The Out-of-Sync Child: How Sensory Processing Disorder Affects Kids with ASD

Most children with autism are “out-of-sync,” withdrawing from physical contact, refusing to participate in everyday activities, or responding in unusual ways to sensations of touch, movement, sight and sound. These children don’t behave as we expect — not because they WON’T, but because they CAN’T. The underlying reason is Sensory Processing Disorder (SPD), a developmental problem causing inefficient processing of sensory messages that come from their bodies and surroundings. Parents, teachers, and other caregivers can provide fun sensory-motor experiences to address autistic children’s sensory needs and help them participate and communicate with their peers – in general education or special education classrooms, on the playground, and at home.



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Carol Kranowitz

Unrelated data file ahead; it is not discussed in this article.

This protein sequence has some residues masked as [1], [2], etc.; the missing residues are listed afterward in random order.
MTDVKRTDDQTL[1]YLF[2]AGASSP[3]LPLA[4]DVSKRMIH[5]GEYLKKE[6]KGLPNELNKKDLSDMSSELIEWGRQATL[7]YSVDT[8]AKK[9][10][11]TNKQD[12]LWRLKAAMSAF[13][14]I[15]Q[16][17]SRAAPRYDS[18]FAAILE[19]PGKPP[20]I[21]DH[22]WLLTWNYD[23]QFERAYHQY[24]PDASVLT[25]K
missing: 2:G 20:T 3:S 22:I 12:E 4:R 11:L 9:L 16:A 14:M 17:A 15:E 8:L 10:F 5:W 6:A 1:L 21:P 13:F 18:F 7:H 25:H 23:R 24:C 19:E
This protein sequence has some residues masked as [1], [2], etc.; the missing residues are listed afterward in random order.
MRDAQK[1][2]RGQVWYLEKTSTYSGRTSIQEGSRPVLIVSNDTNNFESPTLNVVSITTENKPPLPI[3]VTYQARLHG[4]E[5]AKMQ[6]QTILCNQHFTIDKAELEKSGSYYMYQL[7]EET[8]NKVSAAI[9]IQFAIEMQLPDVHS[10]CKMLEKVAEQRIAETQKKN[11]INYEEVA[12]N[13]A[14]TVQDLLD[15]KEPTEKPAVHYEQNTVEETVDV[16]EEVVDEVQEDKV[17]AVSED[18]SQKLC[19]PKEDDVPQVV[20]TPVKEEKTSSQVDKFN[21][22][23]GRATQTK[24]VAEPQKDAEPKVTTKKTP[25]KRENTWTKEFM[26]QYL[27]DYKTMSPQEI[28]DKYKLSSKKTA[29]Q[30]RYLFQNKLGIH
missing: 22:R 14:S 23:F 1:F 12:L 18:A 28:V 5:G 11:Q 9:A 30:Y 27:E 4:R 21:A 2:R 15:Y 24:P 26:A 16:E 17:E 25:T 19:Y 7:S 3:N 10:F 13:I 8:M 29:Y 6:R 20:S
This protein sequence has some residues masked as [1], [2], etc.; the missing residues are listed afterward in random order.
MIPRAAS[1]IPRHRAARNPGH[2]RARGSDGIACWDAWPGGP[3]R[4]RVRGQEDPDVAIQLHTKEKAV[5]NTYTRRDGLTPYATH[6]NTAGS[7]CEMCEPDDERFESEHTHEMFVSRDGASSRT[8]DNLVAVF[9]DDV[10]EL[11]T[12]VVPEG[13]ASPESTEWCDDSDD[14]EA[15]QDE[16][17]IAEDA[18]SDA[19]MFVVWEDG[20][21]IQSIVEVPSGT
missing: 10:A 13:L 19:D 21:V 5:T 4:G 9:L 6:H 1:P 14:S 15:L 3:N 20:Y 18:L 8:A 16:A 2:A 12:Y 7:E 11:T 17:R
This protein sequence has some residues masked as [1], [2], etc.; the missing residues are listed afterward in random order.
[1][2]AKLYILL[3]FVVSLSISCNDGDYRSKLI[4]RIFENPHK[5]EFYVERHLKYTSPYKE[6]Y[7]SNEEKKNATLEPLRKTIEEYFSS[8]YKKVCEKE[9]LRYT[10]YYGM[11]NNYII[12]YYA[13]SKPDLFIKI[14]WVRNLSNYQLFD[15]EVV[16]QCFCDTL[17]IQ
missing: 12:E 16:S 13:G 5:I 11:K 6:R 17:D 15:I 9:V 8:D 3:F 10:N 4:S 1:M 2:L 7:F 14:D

As a preschool teacher for 25 years, Carol Kranowitz observed many young children with SPD. Today she teaches parents, educators, and other professionals how sensory issues play out and suggests activities for addressing them at home and school. Carol’s books and DVDs, published by Perigee Books and Sensory World, include The Out-of-Sync Child and The Out-of-Sync Child Has Fun; Sensory Issues in Learning & Behavior video; a children’s book, The Goodenoughs Get in Sync; and Preschool SENsory Scan for Educators (Preschool SENSE), a screening tool for therapists working with teachers. With co-author Joye Newman, she has written a new book, Growing an In-Sync Child: Simple, Fun Activities to Help Every Child Develop, Learn and Grow. Carol is a Board Member of SPD Foundation and Editor-in-Chief of S.I. Focus, the magazine devoted to sensory processing issues. She received her B.A. from Barnard College and M.A. in Education & Human Development from The George Washington University. She lives in Maryland.

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